Davis’s biggest challenge approaching the costume design for A Journal for Jordan was costuming Adams’s character Dana, whose journey over the time of the story would take her through over 60 wardrobe changes from 1998 to 2010, while being filmed inside the same apartment location for almost 70% of the film. Using photographs of King and Canedy as primary source material, Davis decided on an approach where she would prioritize matching the color schemes of the film and creating good silhouettes with Adams that were period appropriate, rather than chasing the trends of high fashion during the different periods in which the film took place. Costuming Jordan’s character of King was a relatively more straightforward affair, and Davis took the approach of trying to always make Jordan’s costumes feel slightly out of sync with the period and be slightly ill-fitting, in keeping with King’s own dress sense and trying to make his costuming appear relatively neutral in comparison to the character of Dana. Davis collaborated closely with cinematographer Maryse Alberti (The Wrestler, Creed) to ensure that the colors of the costumes matched both the tone and the color scheme of the frames created in camera. 

COMING 2 AMERICA is a 2021 comedy directed by Craig Brewer. It is the sequel to the 1988 film Coming to America, and also stars Eddie Murphy as Prince Akeem of Zamunda. In Coming 2 America, Akeem returns to New York to find his long-lost son and bring him back to Zamunda. The film also stars Arsenio Hall, Shari Headley, KiKi Layne and Wesley Snipes. This was Brewer and make up artist Mike Marino’s first collaboration, though Marino was well-known at the time for his work on films such as Black Swan, The Wolf of Wall Street and Birdman

Marino’s biggest challenge working on Coming 2 America was the recreation of six key characters from the barbershop scene in the first film, which had all been played by Murphy and Hall and designed by legendary makeup artist Rick Baker. Marino began with an extensive image collection from the first film, and then decided to build the molds of the characters from scratch, aging them up. While the original make ups were produced in foam latex, Marino made these from silicone, and as with the original, took care to give each character a slightly different skin tone to differentiate them even further from one another. The makeup application for the character of Saul took over four hours to apply to Murphy, and consisted of a forehead piece, back of the head, back of the neck, cheeks, chin, nose, eyelids and eye bags, as well as hand appliances, a wig and eyebrows. Brewer had to work closely with director of photography Joe Williams to plan the shooting schedule around only shooting a maximum of 2 made up characters per day, and to serve as a check on the quality of the makeup. Given that the camera can see in closer detail than the eye, Brewer and Williams worked off a rule of “if it doesn’t work in person, it doesn’t work on screen” to ensure that every detail of the makeup looked as realistic as possible.


SHIVA BABY is a 2021 comedy written and directed by Emma Seligman in her feature debut. The film is an expansion of Seligman’s short of the same name, which follows Danielle (played by Rachel Sennott), a college student who finds herself in the middle of an awkward encounter with her sugar daddy and her ex-girlfriend while at a shiva service with her parents. The film also stars Dianna Agron, Molly Gordon and Danny Deferrari. Shiva Baby premiered at SXSW before playing at the 2020 Toronto International Film Festival. Seligman worked on the film with cinematographer Maria Rusche, who shot the film over 17 days almost entirely in an AirBnB rented for the shoot in Flatbush, Brooklyn.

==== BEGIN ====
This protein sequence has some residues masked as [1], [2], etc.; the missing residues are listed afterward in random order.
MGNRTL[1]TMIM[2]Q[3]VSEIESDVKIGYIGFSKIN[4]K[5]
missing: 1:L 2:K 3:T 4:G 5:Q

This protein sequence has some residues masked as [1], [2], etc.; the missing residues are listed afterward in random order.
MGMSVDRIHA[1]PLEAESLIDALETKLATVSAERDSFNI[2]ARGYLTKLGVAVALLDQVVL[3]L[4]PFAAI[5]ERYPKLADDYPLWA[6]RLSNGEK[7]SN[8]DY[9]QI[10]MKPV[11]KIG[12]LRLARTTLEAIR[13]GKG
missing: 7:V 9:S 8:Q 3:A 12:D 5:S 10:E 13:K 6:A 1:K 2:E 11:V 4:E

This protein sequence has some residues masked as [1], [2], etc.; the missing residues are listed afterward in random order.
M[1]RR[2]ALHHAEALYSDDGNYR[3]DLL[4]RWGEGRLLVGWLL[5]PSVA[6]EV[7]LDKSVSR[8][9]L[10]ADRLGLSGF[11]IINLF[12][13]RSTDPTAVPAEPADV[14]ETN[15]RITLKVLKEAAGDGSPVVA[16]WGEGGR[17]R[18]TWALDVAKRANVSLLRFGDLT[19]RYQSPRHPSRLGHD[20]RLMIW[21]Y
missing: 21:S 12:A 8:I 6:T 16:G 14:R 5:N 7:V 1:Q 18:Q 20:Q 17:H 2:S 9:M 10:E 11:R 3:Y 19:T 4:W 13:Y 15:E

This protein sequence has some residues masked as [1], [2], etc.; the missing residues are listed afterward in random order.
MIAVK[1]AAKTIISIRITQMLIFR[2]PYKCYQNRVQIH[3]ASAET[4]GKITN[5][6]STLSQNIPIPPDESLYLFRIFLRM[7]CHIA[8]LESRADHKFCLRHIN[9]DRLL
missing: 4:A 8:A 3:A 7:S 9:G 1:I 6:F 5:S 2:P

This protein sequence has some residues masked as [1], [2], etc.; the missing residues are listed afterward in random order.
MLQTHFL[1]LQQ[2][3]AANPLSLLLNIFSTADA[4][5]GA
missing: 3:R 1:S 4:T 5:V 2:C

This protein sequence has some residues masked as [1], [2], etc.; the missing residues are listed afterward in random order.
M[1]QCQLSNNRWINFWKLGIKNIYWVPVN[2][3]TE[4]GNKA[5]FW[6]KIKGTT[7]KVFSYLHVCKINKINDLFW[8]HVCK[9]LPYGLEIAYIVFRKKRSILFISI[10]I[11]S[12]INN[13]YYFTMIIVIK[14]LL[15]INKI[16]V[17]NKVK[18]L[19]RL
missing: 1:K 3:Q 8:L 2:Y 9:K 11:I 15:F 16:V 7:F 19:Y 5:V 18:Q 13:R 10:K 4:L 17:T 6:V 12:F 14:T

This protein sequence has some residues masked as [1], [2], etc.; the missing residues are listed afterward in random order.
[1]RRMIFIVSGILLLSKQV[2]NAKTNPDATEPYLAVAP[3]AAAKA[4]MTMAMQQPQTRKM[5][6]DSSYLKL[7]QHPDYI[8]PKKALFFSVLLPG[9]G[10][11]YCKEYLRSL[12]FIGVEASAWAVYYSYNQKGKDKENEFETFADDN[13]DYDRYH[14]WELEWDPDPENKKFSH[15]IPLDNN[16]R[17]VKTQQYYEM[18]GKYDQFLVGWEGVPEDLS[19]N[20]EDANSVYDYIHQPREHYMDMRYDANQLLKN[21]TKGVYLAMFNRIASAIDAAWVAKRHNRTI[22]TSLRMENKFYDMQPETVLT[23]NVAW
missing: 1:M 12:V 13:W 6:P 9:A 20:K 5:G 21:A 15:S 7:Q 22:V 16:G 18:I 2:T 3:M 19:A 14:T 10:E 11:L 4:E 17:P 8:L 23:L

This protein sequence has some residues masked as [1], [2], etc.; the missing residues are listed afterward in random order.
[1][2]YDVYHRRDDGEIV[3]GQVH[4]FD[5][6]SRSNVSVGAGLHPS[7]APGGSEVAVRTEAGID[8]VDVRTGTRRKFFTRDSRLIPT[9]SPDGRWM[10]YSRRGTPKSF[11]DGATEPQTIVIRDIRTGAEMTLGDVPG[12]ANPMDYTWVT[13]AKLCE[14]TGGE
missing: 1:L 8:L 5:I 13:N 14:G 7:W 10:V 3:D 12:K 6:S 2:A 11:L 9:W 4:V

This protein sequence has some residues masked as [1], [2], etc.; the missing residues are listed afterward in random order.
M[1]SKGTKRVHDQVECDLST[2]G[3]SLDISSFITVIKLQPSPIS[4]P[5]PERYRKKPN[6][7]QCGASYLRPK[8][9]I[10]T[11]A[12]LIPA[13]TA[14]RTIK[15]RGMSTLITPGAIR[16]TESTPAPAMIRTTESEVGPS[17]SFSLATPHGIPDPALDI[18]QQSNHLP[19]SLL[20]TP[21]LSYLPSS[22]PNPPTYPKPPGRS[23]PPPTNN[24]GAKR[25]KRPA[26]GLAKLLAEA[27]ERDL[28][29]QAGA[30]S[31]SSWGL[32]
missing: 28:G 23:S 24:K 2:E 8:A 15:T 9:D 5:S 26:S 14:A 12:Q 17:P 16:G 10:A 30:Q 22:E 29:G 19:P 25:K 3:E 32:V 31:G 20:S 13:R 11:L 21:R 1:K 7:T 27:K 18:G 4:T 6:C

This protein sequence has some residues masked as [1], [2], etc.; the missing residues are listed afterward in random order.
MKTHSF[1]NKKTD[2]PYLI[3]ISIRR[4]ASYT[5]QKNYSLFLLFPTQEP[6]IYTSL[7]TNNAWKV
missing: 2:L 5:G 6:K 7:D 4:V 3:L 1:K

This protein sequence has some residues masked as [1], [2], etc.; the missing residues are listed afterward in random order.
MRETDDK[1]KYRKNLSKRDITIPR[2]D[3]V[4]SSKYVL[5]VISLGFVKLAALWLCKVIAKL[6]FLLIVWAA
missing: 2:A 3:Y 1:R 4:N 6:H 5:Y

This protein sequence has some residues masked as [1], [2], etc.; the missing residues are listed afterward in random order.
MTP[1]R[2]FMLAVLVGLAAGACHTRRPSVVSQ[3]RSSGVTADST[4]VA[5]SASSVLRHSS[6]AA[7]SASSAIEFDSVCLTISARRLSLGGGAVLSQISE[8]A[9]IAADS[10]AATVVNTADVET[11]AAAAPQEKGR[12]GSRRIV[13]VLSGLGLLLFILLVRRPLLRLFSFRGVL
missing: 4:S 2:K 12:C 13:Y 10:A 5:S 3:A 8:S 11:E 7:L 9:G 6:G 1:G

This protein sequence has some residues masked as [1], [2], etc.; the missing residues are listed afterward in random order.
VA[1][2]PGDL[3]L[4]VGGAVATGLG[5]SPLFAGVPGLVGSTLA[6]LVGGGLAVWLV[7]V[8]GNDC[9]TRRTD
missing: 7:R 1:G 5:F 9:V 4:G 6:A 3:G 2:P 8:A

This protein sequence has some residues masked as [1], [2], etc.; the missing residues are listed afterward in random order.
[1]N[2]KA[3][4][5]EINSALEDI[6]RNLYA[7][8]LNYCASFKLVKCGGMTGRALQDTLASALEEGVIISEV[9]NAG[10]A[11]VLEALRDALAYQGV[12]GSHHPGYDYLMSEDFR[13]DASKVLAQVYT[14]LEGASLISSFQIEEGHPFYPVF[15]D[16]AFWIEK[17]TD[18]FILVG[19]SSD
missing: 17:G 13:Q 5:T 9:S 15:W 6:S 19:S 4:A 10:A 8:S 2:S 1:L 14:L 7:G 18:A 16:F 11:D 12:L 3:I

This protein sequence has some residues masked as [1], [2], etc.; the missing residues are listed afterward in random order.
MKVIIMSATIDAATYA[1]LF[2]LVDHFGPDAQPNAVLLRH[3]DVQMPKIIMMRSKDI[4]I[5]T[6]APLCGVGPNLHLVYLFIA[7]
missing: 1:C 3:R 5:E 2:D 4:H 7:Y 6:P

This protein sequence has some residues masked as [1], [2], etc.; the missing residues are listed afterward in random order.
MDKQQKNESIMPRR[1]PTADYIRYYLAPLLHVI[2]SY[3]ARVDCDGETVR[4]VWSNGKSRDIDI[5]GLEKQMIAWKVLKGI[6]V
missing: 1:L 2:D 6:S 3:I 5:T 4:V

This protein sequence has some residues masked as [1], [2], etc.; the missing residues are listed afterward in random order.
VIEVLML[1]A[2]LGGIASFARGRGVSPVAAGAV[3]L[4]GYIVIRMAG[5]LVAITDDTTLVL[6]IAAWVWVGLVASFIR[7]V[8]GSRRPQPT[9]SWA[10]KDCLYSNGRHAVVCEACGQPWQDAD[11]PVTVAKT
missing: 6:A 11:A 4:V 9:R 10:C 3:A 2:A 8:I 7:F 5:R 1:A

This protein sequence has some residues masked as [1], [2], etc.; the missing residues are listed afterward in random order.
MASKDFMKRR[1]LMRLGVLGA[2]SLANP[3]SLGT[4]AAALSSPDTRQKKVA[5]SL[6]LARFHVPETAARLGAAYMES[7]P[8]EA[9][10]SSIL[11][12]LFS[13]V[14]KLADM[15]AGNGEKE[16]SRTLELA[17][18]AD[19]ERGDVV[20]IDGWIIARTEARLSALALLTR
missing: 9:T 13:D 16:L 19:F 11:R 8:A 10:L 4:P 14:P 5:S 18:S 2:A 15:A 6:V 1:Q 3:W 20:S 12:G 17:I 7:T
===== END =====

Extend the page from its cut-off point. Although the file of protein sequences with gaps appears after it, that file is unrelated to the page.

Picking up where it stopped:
Seligman and Rusche began their collaboration inspired by films such as Gia Coppola’s Palo Alto and Trey Edward Shults’s Krisha, wanting to portray the anxiety of Danielle’s experience at the shiva using elements of claustrophobia and color progression that were typical of the horror and thriller genres. The pair planned the shoot by building a model of the house that the film takes place in with Legos, mapping out sequences and building their schedule to accommodate actor availability as well as story progression. Rusche shot the film on the Arri Alexa XT with Kowa anamorphic lenses and a Cooke 10:1 spherical zoom lens, interested in utilizing the anamorphic lens to both capture multiple characters in the frame at close quarters, as well as embrace the natural distortion of the lens to heighten Danielle’s sense of anxiety as the film goes on. 

RENT (2004)

RENT is a 2005 musical drama directed by Chris Columbus, based on the 1996 Broadway musical of the same name by Jonathan Larson. The film stars Rosario Dawson, Taye Diggs, Idina Menzel, Adam Pascal and Anthony Rapp, and follows the lives of several bohemians living in New York City’s East Village during the late 1980s. Columbus worked on the film with South African–born British cinematographer Stephen Goldblatt. This was the pair’s first collaboration, though Goldblatt was known for his work on films such as The Hunger, Lethal Weapon and Batman Forever.

TRUE DETECTIVE is an anthology crime drama on HBO created by Nic Pizzolatto. The first season follows two detectives, Martin Hart (Woody Harrelson) and Rust Cohle (Matthew McConaughey) as they relive their investigation of a 1995 murder in Louisiana. The series also stars Michelle Monaghan, Michaell Potts and Troy Kittles, and had all its episodes directed by Cary Joji Fukunaga. Fukunaga and Pizzolatto worked together with the understanding that, as far as possible, they would shoot True Detective in a way that pushed it outside the realm of typical television coverage. In order to do this, Fukunaga hired Australian cinematographer Adam Arkapaw, after being impressed with some of work on previous projects

Arkapaw and Fukunaga decided to shoot the series on 35mm film, using Panavision PVintage prime lenses for the 1995 and 2002 scenes, and Primo lenses for the present day 2012 scenes. Arkapaw often also used an “Antique Suede” glass filter during the 1995 and 2002 scenes to give these moments a slightly nostalgic feel. Filming for the season took place over 3 months, and the production team worked on a schedule of extensive preparation and rehearsals before cameras started rolling. This is especially true for the season’s now famous six minute tracking shot as Rust and other police officers take a hostage and escape a housing complex in episode 4. Rehearsals took place for a day and a half in a replica of the streets that was built inside a studio, while camera moves and lighting schemes were being planned on location. Arkapaw lit the scene both with big lighting units and Condors just off frame, as well as with units in almost every background house and practicals inside the interiors where filming took place. The scene itself was shot with 7 takes over a day and a half, with over 100 extras, gunfire, helicopters and stunts choreographed together.